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I’m late. A person isn’t supposed to be late for a date with a river—a river being one of those timeless kind of things—but here I am on a hot Saturday in June, at the end of a line, 14 aqua-socked customers long, inside a Grayling Subway sandwich shop. The air is ripe with the salt-sweet summer perfume of salami and Coppertone.
I meant to be on the Upper Manistee yesterday. My plan was to shove off at 10 a.m. for a leisurely four-day kayak trip where I’d have nothing more to do than fish, swim and stare at the watery cyclones swirling away from each pull of my paddle. Maybe, if I felt like it, I’d contemplate the meaning of life. Or poke at stuff floating by.
But the night before launch, I got caught up with work and packing, coordinating the feeding of my cat, the taking out of my trash, the e-mailing and photocopying of maps and itineraries to my parents and boss and boyfriend, none of whom would be joining me. And I got a little nervous. Not about trekking alone. About knots.
You see, in anticipation of my solo voyage, I sprang for a one-woman camping hammock. No humdrum, cargo hold–hogging two-person tent for me. I wanted petite. Exotic. Airborne suspension above potentially murky ground. Mosquito netting. A camping hammock is all of these things—if, indeed, you can reliably tie knots in the ropes that secure the hammock to the trees. And I can tie them. Just not reliably.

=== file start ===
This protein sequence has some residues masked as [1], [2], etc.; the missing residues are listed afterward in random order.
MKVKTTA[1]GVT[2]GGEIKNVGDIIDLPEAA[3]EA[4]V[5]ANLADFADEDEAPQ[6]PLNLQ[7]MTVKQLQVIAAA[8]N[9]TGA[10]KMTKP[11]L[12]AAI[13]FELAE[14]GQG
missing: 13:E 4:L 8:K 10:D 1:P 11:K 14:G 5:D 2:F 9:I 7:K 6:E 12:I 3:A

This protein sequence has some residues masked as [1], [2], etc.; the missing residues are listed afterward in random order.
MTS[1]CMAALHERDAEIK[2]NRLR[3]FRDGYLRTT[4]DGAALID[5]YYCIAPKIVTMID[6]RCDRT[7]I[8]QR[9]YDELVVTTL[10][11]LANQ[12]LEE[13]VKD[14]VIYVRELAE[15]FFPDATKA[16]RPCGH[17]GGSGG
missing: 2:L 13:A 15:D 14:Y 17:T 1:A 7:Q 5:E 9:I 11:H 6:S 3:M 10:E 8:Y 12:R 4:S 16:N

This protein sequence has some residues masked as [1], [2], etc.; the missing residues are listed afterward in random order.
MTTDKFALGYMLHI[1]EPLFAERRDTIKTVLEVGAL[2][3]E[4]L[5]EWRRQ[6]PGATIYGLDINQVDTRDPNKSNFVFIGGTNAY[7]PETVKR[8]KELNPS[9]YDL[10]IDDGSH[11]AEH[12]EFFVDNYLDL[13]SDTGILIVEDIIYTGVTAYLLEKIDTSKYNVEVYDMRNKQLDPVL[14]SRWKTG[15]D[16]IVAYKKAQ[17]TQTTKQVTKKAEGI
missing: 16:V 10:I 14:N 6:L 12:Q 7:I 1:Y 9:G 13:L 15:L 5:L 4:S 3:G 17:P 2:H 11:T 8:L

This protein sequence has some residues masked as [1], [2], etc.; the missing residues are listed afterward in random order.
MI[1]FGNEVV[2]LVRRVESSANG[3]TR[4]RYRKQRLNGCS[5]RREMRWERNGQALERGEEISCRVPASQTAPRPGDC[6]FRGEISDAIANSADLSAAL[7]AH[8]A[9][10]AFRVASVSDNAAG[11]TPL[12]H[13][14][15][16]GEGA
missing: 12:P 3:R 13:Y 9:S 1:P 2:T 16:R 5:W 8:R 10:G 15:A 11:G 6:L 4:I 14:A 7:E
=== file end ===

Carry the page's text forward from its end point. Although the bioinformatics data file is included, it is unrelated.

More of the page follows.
So I spent several hours yesterday and a few more this morning studying knot-tying demonstrations on YouTube, then standing in the woods behind my house, nervously practicing what I learned. And now I’m late. There are only six hours until sunset. I have 15 miles to paddle. And I’m ordering a meatball marinara on wheat.
Time, on the Manistee, is relative. This river has flowed through centuries. Along its banks archeologists have uncovered ancient Indian burial grounds and evidence of camps dating back as far as 8,000 B.C. Explorer Henri de Tonti and Father Marquette are thought to have floated its length in the late 1670’s. And though early 1800’s settlers and loggers didn’t own its forested banks, they chopped willy-nilly until the U.S. Navy raided in 1850 to “suggest” they buy the land they were looting. Many did. By 1900, more than 95 percent of the Manistee’s forest had vanished.
These days, the river landscape is born again, cloaked in dense stands of aspen and evergreens that line up on the steep banks like shadowy rows of choirboys. A fitting arrangement, because this place is a voyager’s sanctum. The river water is clear and flickers with trout. Miles of state forest and several campgrounds stretch along its nearly 232 miles, so overnighting along the way is easy.